Nikola Corp oration’s biggest achievement has been lining up a roster of blue-chip technology partners to help realize its vision of using hydrogen to electrify the U.S. trucking industry. In the wake of an incendiary short seller’s report, the key question is whether it can keep them.
The startup is fighting for its reputation. The stock rose 11% Monday after Nikola issued a second, more detailed denial of various claims made last week by hedge fund Hindenburg Research. That was despite an admission that a 2017 marketing video showcasing a Nikola truck prototype “in motion” shouldn’t be taken to mean that the vehicle was moving under its own propulsion. Hindenburg reported that the truck rolled down a gradual incline in Utah.
The focus on the staged video is understandable. As financial-history blogger Jamie Catherwood pointed out, the anecdote is a neat metaphor for a stock market that has sometimes appeared to be moved by forces other than fundamentals this year. More prosaically, it raises the question whether Nikola has overstepped the line between marketing puff and misleading investors since going public through a merger with a blank-check company in June.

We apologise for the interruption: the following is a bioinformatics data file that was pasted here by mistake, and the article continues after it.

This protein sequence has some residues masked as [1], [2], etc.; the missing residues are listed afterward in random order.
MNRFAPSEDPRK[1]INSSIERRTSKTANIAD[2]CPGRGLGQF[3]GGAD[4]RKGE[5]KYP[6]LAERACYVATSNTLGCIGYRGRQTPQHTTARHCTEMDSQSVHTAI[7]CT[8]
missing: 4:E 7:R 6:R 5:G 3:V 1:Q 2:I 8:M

Hindenburg’s 67-page report argued that the company is an “intricate fraud.” If this allegation is true, it wouldn’t seem to be accounting fraud in the style of this year’s Wirecard debacle, but rather securities fraud, in which investors lose money based on false information. Law firms are already trying to drum up interest in class-action suits among the legions of inexperienced investors who have started playing the market this year.
Nikola on Monday called the report “false and defamatory.” It said it had briefed the U.S. Securities and Exchange Commission on its concerns and will cooperate with any inquiry.